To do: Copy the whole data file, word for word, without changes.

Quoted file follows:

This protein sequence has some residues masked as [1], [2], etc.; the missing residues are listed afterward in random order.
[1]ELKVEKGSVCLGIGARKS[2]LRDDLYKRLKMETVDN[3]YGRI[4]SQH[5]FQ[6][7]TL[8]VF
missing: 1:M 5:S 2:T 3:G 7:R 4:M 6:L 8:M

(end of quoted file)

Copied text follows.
This protein sequence has some residues masked as [1], [2], etc.; the missing residues are listed afterward in random order.
[1]ELKVEKGSVCLGIGARKS[2]LRDDLYKRLKMETVDN[3]YGRI[4]SQH[5]FQ[6][7]TL[8]VF
missing: 1:M 5:S 2:T 3:G 7:R 4:M 6:L 8:M